Relative role of deterministic and stochastic determinants of soil animal community: a spatially explicit analysis of oribatid mites


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1. Ecologists are debating the relative role of deterministic and stochastic determinants of community structure. Although the high diversity and strong spatial structure of soil animal assemblages could provide ecologists with an ideal ecological scenario, surprisingly little information is available on these assemblages.

2. We studied species-rich soil oribatid mite assemblages from a Mediterranean beech forest and a grassland. We applied multivariate regression approaches and analysed spatial autocorrelation at multiple spatial scales using Moran’s eigenvectors. Results were used to partition community variance in terms of the amount of variation uniquely accounted for by environmental correlates (e.g. organic matter) and geographical position. Estimated neutral diversity and immigration parameters were also applied to a soil animal group for the first time to simulate patterns of community dissimilarity expected under neutrality, thereby testing neutral predictions.

3. After accounting for spatial autocorrelation, the correlation between community structure and key environmental parameters disappeared: about 40% of community variation consisted of spatial patterns independent of measured environmental variables such as organic matter. Environmentally independent spatial patterns encompassed the entire range of scales accounted for by the sampling design (from tens of cm to 100 m). This spatial variation could be due to either unmeasured but spatially structured variables or stochastic drift mediated by dispersal. Observed levels of community dissimilarity were significantly different from those predicted by neutral models.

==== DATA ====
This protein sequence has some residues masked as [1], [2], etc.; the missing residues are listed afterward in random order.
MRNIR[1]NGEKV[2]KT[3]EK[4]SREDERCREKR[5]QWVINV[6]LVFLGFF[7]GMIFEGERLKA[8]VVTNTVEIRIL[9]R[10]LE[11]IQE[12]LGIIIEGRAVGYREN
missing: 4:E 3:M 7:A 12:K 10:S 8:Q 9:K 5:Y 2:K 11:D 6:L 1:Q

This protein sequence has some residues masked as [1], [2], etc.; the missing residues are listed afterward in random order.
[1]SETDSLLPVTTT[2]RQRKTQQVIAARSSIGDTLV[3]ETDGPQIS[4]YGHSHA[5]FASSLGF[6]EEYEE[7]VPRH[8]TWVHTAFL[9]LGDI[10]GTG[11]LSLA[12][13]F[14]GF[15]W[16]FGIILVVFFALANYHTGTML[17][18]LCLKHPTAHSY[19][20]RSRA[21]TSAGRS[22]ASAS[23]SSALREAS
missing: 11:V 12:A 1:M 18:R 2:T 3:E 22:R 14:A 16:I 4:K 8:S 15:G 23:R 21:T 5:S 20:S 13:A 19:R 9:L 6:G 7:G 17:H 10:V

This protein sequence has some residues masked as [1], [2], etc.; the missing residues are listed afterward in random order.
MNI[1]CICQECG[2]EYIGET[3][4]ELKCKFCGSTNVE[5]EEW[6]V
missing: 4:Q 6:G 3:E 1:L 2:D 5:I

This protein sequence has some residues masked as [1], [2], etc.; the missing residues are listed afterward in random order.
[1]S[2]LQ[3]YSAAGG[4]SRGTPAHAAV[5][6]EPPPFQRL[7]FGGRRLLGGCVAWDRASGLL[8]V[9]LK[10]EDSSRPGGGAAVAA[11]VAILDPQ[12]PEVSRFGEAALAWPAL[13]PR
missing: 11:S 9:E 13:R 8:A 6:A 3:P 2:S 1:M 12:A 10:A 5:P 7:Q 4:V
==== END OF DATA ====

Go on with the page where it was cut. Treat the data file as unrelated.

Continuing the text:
4. Oribatid mite assemblages are dominated by processes involving both deterministic and stochastic components and operating at multiple scales. Spatial patterns independent of the measured environmental variables are a prominent feature of the targeted assemblages, but patterns of community dissimilarity do not match neutral predictions. This suggests that either niche-mediated competition or environmental filtering or both are contributing to the core structure of the community. This study indicates new lines of investigation for understanding the mechanisms that determine the signature of the deterministic component of animal community assembly.